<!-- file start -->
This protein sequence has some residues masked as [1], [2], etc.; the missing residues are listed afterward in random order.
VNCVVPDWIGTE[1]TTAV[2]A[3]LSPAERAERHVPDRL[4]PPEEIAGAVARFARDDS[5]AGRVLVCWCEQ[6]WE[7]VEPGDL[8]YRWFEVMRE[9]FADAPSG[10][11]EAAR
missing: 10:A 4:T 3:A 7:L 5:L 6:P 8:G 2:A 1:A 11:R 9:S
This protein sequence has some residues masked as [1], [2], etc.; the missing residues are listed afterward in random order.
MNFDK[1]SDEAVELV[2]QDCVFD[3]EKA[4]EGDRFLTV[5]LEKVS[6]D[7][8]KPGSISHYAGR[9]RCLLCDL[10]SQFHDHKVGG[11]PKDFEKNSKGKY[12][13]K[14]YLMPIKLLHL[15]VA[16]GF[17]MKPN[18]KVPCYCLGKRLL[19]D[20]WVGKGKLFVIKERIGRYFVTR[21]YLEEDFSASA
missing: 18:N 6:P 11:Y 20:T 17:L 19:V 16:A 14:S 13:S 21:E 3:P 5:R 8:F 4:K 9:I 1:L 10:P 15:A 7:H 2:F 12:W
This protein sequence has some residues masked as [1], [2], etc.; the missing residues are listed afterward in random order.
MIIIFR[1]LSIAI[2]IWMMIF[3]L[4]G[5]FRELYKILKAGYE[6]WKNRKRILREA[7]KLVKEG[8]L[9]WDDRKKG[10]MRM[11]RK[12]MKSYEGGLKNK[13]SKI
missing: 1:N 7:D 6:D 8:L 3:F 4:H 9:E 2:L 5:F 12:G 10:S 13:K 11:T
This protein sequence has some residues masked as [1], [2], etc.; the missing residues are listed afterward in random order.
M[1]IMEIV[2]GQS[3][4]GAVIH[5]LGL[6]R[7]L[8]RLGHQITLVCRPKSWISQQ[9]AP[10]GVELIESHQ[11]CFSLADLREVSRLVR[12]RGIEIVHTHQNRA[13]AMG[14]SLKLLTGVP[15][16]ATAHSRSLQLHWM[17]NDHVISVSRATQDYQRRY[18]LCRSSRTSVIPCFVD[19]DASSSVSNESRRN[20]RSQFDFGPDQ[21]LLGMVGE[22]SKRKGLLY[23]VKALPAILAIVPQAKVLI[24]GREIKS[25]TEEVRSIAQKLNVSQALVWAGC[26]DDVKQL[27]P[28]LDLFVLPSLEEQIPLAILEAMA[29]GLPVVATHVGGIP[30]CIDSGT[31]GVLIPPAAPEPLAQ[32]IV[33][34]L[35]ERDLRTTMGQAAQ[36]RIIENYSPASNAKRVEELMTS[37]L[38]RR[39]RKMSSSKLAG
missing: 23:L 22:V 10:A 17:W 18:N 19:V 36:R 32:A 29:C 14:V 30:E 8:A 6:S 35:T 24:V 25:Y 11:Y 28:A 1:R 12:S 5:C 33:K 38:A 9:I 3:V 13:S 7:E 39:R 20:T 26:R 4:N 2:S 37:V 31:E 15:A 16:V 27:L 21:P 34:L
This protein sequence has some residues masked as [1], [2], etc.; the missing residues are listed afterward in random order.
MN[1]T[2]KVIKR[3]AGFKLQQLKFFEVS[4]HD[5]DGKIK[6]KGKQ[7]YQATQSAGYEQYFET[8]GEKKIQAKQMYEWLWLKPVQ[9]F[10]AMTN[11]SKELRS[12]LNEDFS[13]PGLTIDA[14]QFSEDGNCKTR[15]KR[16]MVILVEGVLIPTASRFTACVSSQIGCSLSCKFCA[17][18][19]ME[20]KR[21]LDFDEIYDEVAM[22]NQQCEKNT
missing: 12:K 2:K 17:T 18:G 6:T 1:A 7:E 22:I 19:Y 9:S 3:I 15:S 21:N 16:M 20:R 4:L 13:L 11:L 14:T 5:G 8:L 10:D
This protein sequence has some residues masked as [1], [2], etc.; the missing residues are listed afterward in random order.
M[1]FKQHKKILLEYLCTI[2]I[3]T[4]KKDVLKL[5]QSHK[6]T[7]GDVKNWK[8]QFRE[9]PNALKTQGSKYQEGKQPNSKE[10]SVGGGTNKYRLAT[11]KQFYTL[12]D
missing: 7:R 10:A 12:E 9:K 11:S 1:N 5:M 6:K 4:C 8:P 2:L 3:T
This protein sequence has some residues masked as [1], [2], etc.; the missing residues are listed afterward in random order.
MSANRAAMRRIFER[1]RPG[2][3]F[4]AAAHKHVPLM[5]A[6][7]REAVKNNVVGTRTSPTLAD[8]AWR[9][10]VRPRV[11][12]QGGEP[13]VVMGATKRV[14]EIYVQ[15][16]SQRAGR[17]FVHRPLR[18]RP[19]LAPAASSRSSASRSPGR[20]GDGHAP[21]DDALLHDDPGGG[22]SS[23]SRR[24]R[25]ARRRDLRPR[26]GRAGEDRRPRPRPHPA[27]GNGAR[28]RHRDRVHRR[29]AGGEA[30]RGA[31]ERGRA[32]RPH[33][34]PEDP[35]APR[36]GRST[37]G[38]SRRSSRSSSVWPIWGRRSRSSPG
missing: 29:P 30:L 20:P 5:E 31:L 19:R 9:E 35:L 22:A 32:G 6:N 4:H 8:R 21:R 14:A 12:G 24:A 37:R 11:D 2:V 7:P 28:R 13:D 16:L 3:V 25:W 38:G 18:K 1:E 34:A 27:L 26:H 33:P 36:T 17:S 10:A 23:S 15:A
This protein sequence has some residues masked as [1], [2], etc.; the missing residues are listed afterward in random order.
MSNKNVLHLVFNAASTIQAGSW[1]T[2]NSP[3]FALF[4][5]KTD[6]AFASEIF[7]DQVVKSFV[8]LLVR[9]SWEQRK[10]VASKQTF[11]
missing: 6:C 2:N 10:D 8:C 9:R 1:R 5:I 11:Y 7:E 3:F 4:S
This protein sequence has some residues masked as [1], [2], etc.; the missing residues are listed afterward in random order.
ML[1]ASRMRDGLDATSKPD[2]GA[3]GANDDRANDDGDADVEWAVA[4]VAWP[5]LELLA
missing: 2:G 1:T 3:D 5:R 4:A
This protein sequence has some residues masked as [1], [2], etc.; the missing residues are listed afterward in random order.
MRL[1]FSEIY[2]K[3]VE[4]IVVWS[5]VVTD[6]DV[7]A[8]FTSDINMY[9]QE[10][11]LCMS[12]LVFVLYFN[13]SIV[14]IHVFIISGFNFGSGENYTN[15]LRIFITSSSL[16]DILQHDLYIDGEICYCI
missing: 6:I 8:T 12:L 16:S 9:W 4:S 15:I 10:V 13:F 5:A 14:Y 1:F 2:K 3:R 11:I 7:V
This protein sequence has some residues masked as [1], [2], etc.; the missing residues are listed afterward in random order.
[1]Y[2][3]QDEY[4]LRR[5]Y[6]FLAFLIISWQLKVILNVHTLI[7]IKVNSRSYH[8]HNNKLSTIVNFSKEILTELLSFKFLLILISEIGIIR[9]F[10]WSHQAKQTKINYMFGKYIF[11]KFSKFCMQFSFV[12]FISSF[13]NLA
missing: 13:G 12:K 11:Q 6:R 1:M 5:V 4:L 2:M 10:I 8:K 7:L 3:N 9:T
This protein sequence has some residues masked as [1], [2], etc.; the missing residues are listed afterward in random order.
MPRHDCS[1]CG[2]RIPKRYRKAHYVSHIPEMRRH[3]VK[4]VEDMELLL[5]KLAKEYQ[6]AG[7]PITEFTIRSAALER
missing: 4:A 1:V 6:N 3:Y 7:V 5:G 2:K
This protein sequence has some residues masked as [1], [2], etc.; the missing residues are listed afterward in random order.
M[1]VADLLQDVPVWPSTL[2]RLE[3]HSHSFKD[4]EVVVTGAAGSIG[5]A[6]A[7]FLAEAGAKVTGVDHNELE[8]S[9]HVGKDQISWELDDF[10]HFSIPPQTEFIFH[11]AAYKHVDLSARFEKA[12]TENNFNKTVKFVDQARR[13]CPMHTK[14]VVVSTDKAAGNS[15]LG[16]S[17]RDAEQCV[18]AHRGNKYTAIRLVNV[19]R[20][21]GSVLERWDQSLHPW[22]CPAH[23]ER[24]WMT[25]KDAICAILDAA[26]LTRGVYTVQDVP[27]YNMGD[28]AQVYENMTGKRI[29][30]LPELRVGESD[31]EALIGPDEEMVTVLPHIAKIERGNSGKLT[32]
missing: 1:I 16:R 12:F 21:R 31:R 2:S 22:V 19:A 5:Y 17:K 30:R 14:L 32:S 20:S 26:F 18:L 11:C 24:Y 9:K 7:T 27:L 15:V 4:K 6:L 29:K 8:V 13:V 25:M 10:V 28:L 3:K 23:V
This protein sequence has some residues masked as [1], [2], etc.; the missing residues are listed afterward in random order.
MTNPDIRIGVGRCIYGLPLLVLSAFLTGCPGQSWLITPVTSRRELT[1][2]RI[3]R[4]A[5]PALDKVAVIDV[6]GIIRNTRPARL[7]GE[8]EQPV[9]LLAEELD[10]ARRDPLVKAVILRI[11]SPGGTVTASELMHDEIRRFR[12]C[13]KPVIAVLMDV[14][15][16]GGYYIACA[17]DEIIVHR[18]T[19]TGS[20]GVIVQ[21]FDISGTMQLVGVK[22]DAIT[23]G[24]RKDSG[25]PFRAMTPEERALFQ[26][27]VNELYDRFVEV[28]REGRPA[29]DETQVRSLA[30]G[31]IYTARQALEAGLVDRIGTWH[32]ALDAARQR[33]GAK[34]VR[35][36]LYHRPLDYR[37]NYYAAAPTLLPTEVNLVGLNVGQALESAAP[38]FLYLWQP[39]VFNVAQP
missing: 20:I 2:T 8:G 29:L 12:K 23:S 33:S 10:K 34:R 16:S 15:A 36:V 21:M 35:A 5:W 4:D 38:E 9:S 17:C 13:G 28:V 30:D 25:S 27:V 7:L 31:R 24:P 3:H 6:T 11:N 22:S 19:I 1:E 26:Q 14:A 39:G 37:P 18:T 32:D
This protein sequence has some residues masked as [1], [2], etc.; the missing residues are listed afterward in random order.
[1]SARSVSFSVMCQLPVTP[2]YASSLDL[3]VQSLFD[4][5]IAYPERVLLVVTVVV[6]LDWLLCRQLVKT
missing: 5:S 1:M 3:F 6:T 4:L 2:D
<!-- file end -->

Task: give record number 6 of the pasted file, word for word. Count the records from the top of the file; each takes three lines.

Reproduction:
This protein sequence has some residues masked as [1], [2], etc.; the missing residues are listed afterward in random order.
M[1]FKQHKKILLEYLCTI[2]I[3]T[4]KKDVLKL[5]QSHK[6]T[7]GDVKNWK[8]QFRE[9]PNALKTQGSKYQEGKQPNSKE[10]SVGGGTNKYRLAT[11]KQFYTL[12]D
missing: 7:R 10:A 12:E 9:K 11:S 1:N 5:M 6:K 4:C 8:P 2:L 3:T